Large-scale glaciation on Earth and on Mars
This habilitation thesis combines ten publications of the author which are concerned with the large-scale dynamics and thermodynamics of ice sheets and ice shelves. Ice sheets are ice masses with a minimum area of 50,000 km2 which rest on solid land, whereas ice shelves consist of floating ice nourished by the mass flow from an adjacent ice sheet, typically stabilized by large bays. Together, they represent the major part of the cryosphere of the Earth. Furthermore, ice on Earth occurs in the form of glaciers and small ice caps, sea ice, lake ice, river ice, snow and ground ice (permafrost). For Mars, it has long been known that both poles are covered by ice caps which grow and shrink in the course of the seasons, and which leave small residual caps during the respective summer. Recent space-probe missions have revealed that the residual caps are ice sheets in the above sense.
Articles 1 and 2 lay the theoretical foundation. Dynamic/thermodynamic model equations for ice sheets and ice shelves are developed, subjected to a scaling analysis, and simplified by assuming small aspect (thickness to width) ratios. The resulting systems of equations are refered to as shallow ice approximation (SIA) and shallow shelf approximation (SSA), respectively. For ice sheets, the computer model SICOPOLIS (SImulation COde for POLythermal Ice Sheets) is introduced, which solves the SIA equations prognostically and three-dimensionally with finite difference methods. Articles 3, 4, 5 deal with paleoclimatic simulations of the Greenland ice sheet over two climatic cycles with the ice-sheet model SICOPOLIS driven by the paleo-temperature record of the GRIP ice core, the attention being focused on the region around Summit, the highest point of the Greenland ice sheet. Simulations which aim at predicting the response of the Greenland ice sheet to future greenhouse warming are the objective of Article 6. For Article 7, the ice-sheet model SICOPOLIS is modified such that it can be applied to model studies of the paleo-glaciation of the entire northern hemisphere. Similar to the Articles 3, 4, 5, simulations over 250,000 years of climate history are carried out, driven by temperature reconstructions of the central Greenland GRIP and the east Antarctic Vostok ice core, respectively. The two-part study of Articles 8, 9 deals with simulations of the Antarctic ice sheet which aim at providing model support for the planned ice core in western Dronning Maud Land within the frame of the European Project for Ice Coring in Antarctica (EPICA). Finally, as an extra-terrestrial application of ice-sheet modelling, Article 10 is concerned with simulations of the permanent north polar H2O ice cap of Mars over the most recent millions of years in response to orbital cycles.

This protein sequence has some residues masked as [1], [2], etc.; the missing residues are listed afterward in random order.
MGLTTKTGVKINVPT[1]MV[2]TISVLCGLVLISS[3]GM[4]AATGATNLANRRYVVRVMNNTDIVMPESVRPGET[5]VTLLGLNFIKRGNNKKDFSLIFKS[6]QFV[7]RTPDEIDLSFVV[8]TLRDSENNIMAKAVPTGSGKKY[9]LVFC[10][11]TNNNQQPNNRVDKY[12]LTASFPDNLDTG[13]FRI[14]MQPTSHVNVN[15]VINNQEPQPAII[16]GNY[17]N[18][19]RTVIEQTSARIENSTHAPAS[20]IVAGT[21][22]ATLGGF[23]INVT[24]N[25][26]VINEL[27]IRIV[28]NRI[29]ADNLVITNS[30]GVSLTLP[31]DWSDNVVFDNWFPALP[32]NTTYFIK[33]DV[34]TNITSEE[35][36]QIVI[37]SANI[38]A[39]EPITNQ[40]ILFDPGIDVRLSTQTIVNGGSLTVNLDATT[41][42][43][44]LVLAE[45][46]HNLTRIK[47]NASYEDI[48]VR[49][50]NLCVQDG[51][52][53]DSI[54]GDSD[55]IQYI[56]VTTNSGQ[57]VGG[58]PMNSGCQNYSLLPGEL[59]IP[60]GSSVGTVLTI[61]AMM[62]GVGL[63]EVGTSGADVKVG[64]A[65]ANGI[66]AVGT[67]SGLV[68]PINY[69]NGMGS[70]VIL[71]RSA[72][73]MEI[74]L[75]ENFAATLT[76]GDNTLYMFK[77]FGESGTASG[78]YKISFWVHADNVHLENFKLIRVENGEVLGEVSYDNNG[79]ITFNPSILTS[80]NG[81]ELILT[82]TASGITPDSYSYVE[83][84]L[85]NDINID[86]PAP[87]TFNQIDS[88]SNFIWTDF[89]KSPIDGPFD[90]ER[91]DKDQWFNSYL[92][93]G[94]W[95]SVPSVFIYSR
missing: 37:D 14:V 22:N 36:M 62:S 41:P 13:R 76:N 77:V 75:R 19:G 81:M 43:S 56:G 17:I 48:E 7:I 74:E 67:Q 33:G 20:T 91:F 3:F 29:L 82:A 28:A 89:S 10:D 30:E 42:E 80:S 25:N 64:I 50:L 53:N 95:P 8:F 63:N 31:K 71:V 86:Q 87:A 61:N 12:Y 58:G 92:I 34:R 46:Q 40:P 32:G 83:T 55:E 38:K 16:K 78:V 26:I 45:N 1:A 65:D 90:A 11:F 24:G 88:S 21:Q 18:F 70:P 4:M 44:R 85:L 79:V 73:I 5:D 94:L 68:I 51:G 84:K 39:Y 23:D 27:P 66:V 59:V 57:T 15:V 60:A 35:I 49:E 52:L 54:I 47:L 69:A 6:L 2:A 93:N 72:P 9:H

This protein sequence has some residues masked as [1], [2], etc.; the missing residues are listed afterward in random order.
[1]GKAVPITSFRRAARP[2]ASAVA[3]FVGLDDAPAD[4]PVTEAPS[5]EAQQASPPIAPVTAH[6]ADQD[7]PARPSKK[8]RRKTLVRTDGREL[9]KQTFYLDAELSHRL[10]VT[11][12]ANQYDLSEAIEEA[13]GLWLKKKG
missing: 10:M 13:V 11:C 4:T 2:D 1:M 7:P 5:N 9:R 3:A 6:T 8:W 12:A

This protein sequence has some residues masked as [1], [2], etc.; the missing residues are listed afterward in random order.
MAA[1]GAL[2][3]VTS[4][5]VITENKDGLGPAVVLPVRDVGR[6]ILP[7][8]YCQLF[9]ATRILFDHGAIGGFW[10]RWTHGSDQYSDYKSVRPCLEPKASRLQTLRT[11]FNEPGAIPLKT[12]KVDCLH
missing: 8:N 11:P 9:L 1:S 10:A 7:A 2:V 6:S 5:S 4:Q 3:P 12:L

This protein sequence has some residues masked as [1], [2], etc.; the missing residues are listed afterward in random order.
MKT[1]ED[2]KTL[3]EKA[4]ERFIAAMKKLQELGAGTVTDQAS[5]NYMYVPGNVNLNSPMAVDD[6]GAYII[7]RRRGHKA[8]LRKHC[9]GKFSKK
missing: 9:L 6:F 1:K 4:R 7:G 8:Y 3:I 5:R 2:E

Habilitation thesis, Department of Mechanics, Darmstadt
University of Technology, Germany, 274 pp. (2000).